Learning to Remember

Winner, WriteInvite, March 2015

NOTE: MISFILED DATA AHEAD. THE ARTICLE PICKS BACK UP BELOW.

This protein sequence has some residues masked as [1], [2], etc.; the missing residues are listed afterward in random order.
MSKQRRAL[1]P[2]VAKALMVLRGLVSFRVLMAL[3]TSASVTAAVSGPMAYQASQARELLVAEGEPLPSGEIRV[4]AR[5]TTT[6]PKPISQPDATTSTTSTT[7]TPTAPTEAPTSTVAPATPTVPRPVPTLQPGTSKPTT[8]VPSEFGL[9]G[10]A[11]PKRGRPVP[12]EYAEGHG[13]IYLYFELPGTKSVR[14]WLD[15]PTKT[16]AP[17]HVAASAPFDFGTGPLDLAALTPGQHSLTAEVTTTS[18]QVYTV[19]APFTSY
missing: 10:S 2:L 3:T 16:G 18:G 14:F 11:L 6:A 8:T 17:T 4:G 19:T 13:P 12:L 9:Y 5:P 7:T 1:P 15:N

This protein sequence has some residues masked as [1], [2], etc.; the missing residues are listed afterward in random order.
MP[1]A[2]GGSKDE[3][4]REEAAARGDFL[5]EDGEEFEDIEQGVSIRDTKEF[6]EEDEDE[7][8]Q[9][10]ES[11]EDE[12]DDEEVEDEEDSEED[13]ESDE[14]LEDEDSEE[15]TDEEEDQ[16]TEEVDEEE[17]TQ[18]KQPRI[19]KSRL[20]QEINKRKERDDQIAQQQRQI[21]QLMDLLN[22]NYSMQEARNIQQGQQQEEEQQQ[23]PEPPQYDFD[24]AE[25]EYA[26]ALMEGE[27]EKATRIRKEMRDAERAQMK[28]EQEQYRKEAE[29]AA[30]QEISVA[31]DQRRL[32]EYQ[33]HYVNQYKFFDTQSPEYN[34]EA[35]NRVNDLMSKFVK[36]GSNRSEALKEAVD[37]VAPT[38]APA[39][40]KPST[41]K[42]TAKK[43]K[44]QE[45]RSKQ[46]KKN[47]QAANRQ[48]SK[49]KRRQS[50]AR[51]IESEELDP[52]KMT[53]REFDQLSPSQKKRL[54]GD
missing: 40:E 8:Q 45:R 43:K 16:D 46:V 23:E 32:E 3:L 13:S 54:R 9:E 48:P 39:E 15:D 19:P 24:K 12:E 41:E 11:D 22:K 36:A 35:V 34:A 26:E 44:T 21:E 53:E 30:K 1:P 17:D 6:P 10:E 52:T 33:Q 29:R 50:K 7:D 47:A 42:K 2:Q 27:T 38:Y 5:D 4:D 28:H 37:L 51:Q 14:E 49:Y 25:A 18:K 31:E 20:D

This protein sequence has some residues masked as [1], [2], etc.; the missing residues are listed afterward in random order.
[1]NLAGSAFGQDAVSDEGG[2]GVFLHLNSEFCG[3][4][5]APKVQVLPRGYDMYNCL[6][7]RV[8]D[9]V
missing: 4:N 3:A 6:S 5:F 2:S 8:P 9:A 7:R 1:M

My mother taught me to read and write before I started school. That might not sound like much of an achievement in these days of pre-school syllabuses and tiger mums, but fifty years ago, it was rare. And all the more so because my mother had to teach herself first. Growing up in a children’s home, where behaving yourself and not causing a fuss were far more important than learning, she left school as soon as she could, if not sooner, and at the age of fourteen, started work in the kitchen of ‘the big house’ where education wasn’t necessary, so long as the pots were scrubbed and the shoes were shone before she went to bed.  After I was born, unexpected but loved nonetheless, she vowed I would not have the same upbringing as her. So she asked the cook to help her learn to read: and so the sticker system was born.  Throughout the kitchen, and in the cupboards where no-one would notice them, they would place stickers on dishes, jars, salt, pepper and so on. Each time my mother saw one of the stickers, she had to read it out loud, tell cook what it meant – and then spell it out with her eyes closed. Once she knew the word off by heart, she would write a new sticker and bring it home for me to learn too.  Over the years, the stickers got worn and fell off; and as we moved on to magazines and books – always reading together – we didn’t need to replace them. But when my own daughter was born, I put the system back into operation – and she too was able to read before the age of five.  Last week, we visited my mother in her sunny little room in the care home, where she has all her familiar things around her. She still talks about those days back in the kitchen – and sometimes she forgets that the cook is no longer with us. She has such happy memories of that time, even if she can’t remember whether she’s had lunch or not.  My daughter read to her, while I wrote stickers and pasted them onto cupboards and shelves. As we left her room, I heard my mother spelling out one of the words to herself. Turning, I saw her eyes were screwed shut. She looked fifty years younger once more.